Leo constellation’s brightest star Regulus is spinning so fast , it may ‘fly apart’
Astronomers also found that the star, which is a part of Leo constellation, is emitting light in a ‘unique’ way while rotating.science Updated: Sep 20, 2017 15:51 IST
Scientists have discovered that Regulus, one of the brightest stars in the night sky, is spinning very fast and is close to “flying apart” and breaking up.
Astronomers also found that the star, which is a part of Leo constellation, is emitting light in a ‘unique’ way while rotating. The phenomena was first predicted by Indian astrophysicist S Chandrasekhar in 1946 but it hadn’t been observed till now, the study said.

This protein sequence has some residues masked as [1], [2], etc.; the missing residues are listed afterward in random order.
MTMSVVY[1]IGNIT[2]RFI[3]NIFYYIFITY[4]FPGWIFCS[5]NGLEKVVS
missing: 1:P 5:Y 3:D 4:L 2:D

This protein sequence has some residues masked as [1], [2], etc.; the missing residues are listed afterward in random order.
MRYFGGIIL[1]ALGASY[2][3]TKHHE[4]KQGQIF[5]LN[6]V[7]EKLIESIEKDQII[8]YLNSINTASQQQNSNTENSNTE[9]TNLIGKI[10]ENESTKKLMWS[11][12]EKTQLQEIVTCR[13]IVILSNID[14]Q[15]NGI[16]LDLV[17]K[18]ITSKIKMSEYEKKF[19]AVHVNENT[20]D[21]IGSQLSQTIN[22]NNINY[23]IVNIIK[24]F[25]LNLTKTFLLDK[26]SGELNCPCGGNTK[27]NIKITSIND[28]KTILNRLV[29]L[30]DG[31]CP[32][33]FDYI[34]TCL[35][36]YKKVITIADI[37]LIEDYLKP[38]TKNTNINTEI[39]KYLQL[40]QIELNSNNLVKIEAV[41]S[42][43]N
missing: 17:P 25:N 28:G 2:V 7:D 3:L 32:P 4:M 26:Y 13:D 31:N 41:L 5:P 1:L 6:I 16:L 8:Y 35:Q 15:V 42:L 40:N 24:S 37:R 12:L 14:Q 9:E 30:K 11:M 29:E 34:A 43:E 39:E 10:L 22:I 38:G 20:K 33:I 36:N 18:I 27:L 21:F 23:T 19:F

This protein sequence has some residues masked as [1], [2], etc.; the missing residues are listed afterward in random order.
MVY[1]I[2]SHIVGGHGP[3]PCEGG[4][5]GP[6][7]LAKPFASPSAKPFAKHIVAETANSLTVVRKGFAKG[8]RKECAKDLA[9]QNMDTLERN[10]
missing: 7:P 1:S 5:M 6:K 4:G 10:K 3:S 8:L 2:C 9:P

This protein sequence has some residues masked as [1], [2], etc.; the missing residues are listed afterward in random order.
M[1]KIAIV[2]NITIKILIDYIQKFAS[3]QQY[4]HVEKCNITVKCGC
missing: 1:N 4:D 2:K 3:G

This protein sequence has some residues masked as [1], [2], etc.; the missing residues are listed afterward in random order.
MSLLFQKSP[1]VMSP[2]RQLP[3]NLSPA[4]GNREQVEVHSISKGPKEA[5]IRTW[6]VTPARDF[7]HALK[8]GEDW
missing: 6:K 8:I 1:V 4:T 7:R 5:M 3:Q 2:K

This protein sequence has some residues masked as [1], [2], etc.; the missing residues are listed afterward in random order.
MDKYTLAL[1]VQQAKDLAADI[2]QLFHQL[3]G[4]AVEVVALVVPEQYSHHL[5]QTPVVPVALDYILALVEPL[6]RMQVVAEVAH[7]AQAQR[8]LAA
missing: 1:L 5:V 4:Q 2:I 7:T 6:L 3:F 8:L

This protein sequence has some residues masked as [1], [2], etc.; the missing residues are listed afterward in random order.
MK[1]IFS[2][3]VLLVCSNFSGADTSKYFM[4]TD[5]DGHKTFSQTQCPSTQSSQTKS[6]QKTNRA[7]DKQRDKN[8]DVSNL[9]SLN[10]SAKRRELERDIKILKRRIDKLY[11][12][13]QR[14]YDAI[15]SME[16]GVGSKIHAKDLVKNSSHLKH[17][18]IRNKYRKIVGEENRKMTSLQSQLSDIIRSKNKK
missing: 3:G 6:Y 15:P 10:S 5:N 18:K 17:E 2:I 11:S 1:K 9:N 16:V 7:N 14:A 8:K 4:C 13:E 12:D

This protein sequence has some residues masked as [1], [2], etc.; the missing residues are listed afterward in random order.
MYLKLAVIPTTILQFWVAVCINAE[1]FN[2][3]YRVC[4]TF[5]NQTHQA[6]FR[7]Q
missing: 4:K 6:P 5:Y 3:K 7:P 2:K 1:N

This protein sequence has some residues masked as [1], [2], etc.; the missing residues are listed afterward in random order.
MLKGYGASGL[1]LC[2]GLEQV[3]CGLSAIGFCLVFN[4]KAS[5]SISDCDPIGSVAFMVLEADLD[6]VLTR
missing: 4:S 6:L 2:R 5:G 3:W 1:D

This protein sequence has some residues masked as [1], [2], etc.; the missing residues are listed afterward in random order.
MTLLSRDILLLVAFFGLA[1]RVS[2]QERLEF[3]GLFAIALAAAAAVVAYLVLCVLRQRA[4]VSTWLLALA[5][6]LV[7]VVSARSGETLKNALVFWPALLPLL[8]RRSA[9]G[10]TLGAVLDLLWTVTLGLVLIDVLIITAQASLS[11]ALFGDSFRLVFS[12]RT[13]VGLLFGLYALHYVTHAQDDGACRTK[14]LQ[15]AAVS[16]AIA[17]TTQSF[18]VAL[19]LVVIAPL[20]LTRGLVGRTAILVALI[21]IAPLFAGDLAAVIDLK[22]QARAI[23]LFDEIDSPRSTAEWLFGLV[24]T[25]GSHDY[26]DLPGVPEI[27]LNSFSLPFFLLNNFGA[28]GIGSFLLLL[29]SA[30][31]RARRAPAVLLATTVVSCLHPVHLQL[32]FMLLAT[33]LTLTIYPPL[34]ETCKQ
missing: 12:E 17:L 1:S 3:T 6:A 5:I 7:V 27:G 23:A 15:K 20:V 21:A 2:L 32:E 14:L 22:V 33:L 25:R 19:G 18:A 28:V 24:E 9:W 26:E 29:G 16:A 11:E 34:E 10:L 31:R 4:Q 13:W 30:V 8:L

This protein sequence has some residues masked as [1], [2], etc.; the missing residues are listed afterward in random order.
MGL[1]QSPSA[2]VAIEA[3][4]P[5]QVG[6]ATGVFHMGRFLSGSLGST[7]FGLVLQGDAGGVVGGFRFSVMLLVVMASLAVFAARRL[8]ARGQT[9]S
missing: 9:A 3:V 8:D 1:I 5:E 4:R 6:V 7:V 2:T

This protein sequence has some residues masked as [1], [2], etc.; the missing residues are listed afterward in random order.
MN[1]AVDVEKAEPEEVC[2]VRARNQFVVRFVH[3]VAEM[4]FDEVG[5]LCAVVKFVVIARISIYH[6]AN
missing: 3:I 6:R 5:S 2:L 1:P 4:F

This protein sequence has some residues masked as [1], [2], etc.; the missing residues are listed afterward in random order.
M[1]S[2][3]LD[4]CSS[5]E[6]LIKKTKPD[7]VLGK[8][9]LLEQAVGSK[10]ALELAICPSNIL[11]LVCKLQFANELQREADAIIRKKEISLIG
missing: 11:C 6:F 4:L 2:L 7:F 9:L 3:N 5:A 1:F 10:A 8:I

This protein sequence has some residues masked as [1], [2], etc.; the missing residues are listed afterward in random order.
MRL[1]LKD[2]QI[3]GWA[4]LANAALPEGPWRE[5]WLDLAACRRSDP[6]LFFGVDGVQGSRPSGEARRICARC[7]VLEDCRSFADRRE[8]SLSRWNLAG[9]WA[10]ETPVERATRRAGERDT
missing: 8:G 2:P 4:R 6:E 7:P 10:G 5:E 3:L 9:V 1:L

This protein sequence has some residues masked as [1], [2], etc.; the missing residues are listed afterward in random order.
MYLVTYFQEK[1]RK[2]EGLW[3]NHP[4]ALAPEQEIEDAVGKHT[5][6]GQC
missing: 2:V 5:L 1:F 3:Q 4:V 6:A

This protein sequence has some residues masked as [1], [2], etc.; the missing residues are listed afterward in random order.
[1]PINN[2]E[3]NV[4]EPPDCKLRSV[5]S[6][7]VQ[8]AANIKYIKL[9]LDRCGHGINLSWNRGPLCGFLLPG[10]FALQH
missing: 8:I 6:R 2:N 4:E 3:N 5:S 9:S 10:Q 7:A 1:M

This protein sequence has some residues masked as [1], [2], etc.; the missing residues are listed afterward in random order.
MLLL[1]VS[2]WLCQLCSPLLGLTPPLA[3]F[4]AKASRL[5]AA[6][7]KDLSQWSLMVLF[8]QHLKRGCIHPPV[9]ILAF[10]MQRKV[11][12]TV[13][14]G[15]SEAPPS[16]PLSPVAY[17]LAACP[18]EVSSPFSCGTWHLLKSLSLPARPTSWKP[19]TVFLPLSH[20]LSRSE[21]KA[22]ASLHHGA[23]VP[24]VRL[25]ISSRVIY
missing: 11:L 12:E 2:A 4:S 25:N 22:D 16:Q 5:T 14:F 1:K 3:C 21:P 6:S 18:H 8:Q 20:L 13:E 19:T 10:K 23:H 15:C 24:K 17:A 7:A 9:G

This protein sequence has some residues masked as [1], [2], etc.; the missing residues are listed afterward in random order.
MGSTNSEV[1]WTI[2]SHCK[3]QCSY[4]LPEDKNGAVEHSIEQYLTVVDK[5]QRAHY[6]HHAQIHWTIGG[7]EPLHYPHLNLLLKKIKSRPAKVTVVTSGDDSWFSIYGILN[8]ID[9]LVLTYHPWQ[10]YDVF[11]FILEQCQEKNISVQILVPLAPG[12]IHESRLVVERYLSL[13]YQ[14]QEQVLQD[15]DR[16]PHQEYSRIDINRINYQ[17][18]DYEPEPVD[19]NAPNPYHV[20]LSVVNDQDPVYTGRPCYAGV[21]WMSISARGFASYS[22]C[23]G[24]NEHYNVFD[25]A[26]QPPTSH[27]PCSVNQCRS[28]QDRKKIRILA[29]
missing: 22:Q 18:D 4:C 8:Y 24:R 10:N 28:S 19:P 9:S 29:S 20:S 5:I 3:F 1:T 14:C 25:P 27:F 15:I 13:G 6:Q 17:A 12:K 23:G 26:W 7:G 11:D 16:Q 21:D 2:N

“We found Regulus is rotating so quickly it is close to flying apart, with a spin rate of 96.5% of the angular velocity for break-up,” said Dr Daniel Cotton from the University of New South Wales’ School of Physics who has authored the study.
Regulus is spinning at approximately 320km per second that is equivalent to reaching Canberra from Sydney within a second, said Cotton.
The study -- published in Nature Astronomy -- was conducted by a team from UNSW, University College London, University of Washington and University of Hertfordshire.
Sensitive instruments called Stellar Polarimeters were created to detect the occurrence after Chandrasekhar predicted that polarised light is emitted from the edges of stars. Further research in 1968 found that the distorted or squashed shape of a star, which is rotating, will emit light.
Regulus is 77 light years away from the Earth and is placed at the bottom of a large backwards question mark pattern, called the Sickle, within Leo. It releases nearly 350 times the energy given off by the Sun, said Earthsky.